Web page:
• "I wrote the first Reagan budget -- the Gramm-Latta Budget that rebuilt national defense and that laid the foundation for a program of peace through strength; the Reagan program that tore down the Berlin Wall, that liberated Eastern Europe, that transformed the Soviet Union and that changed the world."[38]
  • "In economics, we define labor exploitation as paying people less than their marginal value product. I recently told Ed Whitacre [former CEO of AT&T, who retired with a $158 million pay package] he was probably the most exploited worker in American history because he took Southwestern Bell, which was the smallest of the former Bell companies, and he turned it into the dominant phone company on earth. His severance package should have been billions."[39]
  • "We have sort of become a nation of whiners. You just hear this constant whining, complaining about a loss of competitiveness."[26]
  • "If we should vote next week on whether to begin producing cheese in a factory on the moon, I almost certainly would oppose it...On the other hand, if the government decided to institute the policy, it would be my objective to see that a Texas contractor builds this celestial cheese plant, that the milk comes from Texas cows, and that the Earth distribution center is located in Texas."[40]



  1. ^ a b c "Biographical Directory of the United States Congress". Retrieved 2009-08-09. 
  2. ^ Congressional Quarterly's Guide to U.S. Elections, p. 1353
  3. ^ Power, Samantha. A Problem from Hell: America and the Age of Genocide. pp. 236. Basic Books, 2002. ISBN 0-06-054164-4.
  4. ^ a b Shapiro, Walter (1994-07). "The Gramm Reaper". Esquire. 
  5. ^ "Dole by Default". New Orleans Times Picayune Feb. 12, 1996 p.B5
  6. ^
  7. ^ Leonard, Andrew (2008-05-30). "Who let the oil market be manipulated? - How the World Works -".<!. Retrieved 2009-08-09. 
  8. ^ "Senators of the United States" (PDF). Senate Historical Office. p. 81. 
  9. ^ Ekelund, Robert; Thornton, Mark (2008-09-04). "More Awful Truths About Republicans". Ludwig von Mises Institute. Retrieved 2008-09-07. 
  10. ^ "McCain guru linked to subprime crisis - Lisa Lerer". Retrieved 2009-08-09. 
  11. ^ Matt Taibbi: The Big Takeover The Rolling Stone, March 19, 2009
  12. ^ Congressional roll-call: On the passage of S.900: Financial Services Act of 1999, Record Vote No: 570, November 4, 1999, Clerk of the U.S. House. Sortable unofficial table: On Agreeing to the Conference Report, S. 900 Financial Services Modernization Act, roll call 570, 106th Congress, 1st session Votes Database at The Washington Post, retrieved on October 9, 2008
  13. ^ Congressional roll-call: S.900 as reported by conferees: Financial Services Act of 1999, Record Vote No: 354, November 4, 1999, Clerk of the Senate. Sortable unofficial table: On Agreeing to the Conference Report, S.900 Gramm-Bliley-Leach Act, roll call 354, 106th Congress, 1st session Votes Database at The Washington Post, retrieved on October 9, 2008
  14. ^ "Phil Gramm: I Didn't Cause the Subprime Crisis - Capital Commerce". Retrieved 2009-08-09. 
  15. ^ Faiola, Anthony; Nakashima, Ellen; Drew, Jill (2008-10-15). "What Went Wrong". Retrieved 2009-08-09. 
  16. ^ "The Crash: Risk and Regulation". Retrieved 2009-08-09. 
  17. ^ MSNBC interview of Paul Krugman by David Gregory, September 2008
  18. ^ "Broadcast Yourself". YouTube. Retrieved 2009-08-09. 
  19. ^ "Anderson Cooper 360: Blog Archive - Culprits of the Collapse – #7 Phil Gramm « - Blogs from". Retrieved 2009-08-09.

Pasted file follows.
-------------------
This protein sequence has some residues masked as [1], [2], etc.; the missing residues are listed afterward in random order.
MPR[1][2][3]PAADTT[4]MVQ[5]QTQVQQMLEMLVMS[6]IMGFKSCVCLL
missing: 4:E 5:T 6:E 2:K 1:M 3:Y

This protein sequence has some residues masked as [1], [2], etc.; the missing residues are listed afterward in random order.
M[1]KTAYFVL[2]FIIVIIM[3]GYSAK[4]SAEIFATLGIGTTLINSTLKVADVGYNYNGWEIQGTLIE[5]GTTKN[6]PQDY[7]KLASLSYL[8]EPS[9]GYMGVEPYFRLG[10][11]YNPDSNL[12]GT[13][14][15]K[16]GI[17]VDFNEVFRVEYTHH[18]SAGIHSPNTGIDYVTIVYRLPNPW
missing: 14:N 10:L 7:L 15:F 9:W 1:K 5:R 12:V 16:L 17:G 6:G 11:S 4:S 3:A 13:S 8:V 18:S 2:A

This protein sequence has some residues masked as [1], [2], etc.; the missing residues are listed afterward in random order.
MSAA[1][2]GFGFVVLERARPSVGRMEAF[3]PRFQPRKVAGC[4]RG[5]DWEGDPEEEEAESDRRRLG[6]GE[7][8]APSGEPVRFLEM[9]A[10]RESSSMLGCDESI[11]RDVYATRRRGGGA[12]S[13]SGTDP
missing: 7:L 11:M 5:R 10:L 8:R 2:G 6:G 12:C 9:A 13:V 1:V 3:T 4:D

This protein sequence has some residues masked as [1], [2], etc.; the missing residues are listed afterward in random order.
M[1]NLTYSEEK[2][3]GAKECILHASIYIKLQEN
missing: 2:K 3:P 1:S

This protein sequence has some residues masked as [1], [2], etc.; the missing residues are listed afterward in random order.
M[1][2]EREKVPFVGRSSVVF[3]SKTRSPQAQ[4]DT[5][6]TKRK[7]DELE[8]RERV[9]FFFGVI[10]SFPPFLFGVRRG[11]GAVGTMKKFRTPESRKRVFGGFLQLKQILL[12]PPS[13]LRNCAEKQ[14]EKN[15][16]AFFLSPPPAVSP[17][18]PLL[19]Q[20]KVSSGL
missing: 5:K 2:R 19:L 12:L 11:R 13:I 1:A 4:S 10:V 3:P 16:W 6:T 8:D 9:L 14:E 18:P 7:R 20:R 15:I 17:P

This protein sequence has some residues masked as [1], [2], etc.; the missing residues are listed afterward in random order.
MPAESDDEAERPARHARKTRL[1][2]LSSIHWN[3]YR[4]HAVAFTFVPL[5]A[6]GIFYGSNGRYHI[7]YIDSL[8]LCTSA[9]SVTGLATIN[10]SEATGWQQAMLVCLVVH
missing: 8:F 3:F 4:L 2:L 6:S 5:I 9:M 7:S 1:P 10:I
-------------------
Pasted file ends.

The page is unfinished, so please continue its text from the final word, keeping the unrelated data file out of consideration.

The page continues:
20. ^ Logged in as click here to log out (2009-01-26). "Twenty-five people at the heart of the meltdown ... | Business". London: The Guardian. Retrieved 2009-08-09. 
  21. ^ "Internet poll: 25 People to Blame for the Financial Crisis". 2007-08-27.,28804,1877351_1877350,00.html. Retrieved 2009-08-09. 
  22. ^ a b John Bentley, "Gramm Steps Down From McCain Campaign", CBS News, 18 July 2008
  23. ^ Amity Shlaes, "Phil Gramm Is Right", The Washington Post, 12 July 2008
  24. ^ "McCain's Economic Advisor". Retrieved 2009-08-09. 
  25. ^ Stein, Sam, "Short On Economic Understanding, McCain Brings Phil Gramm to Meeting", The Huffington Post, 21 January 2008
  26. ^ a b Hill, Patrice (2008-07-09). "Washington Times - McCain adviser talks of 'mental recession'". Retrieved 2009-08-09. 
  27. ^ Associated Press (July 10, 2008). "Obama on Gramm: 'America already has one Dr. Phil'". USA Today. 
  28. ^ Gray, Kathleen (2008-07-11). "McCain rejects claim that Americans are 'whiners'". Detroit Free Press. Retrieved 2008-07-11. 
  29. ^ Woellert, Lorraine (2008-07-18). "Gramm Steps Down as McCain Co-Chair After `Whiners' Remark". Bloomberg L.P.. Retrieved 2008-07-19. 
  30. ^ From Dana Bash CNN (2008-07-10). "Gramm: We need more leadership, less whining -".<!. Retrieved 2009-08-09. 
  31. ^ Shear, Michael D. and Weisman, Jonathan (2008-07-11). "Gramm Remark Adds to McCain's Difficulty Addressing the Economy". Washington Post. Retrieved 2008-07-11. 
  32. ^ "Vice Chairmen of the divisions". UBS. March 26, 2009. Archived from the original on October 9, 2007. Retrieved 2009-04-02. 
  33. ^ "Senator Phil Gramm to join UBS Warburg". UBS. October 7, 2002. Retrieved 2009-04-02. 
  34. ^ U.S. Treasury - Wayne Abernathy - Assistant Secretary for Financial Institutions[dead link]
  35. ^ Prepared Statement of Wayne A. Abernathy
  36. ^ "Springfield News-Leader". 2008-05-14. Retrieved 2009-08-09. 
  37. ^ Nadler, Richard. Gramm. pp. xi. Nadler Publishing Company, 1995. ISBN 0-9650540-0-4
  38. ^ "Senator Phil Gramm Announces His Retirement" Cable News Network - Aired September 4, 2001
  39. ^ Moore, Stephen (June 28, 2008). "The Return of Dr. No". Wall Street Journal. 
  40. ^ Adam Meyerson, "The Genius of Ordinary People," Interview with Sen. Phil Gramm, Heritage Foundation Policy Review 50 (Fall 1989): 11-12. Inspired the title of a book by Scott A. Frisch and Sean Q Kelly, "Cheese Factories on the Moon: Why Earmarks are Good for American Democracy" (Boulder, CO: Paradigm Publishers, 2010):

See also

External links

United States House of Representatives
Preceded by
Olin E. Teague
Member of the U.S. House of Representatives
from Texas's 6th congressional district

Succeeded by
Joe Barton
United States Senate
Preceded by
John G. Tower
United States Senator (Class 2) from Texas
Served alongside: Lloyd Bentsen, Bob Krueger, Kay Bailey Hutchison
Succeeded by
John Cornyn
Party political offices
Preceded by
Don Nickles
Chairman of National Republican Senatorial Committee
Succeeded by
Al D'Amato
New York
Political offices
Preceded by
Al D'Amato
New York
Chairman of Senate Banking Committee
Succeeded by
Paul Sarbanes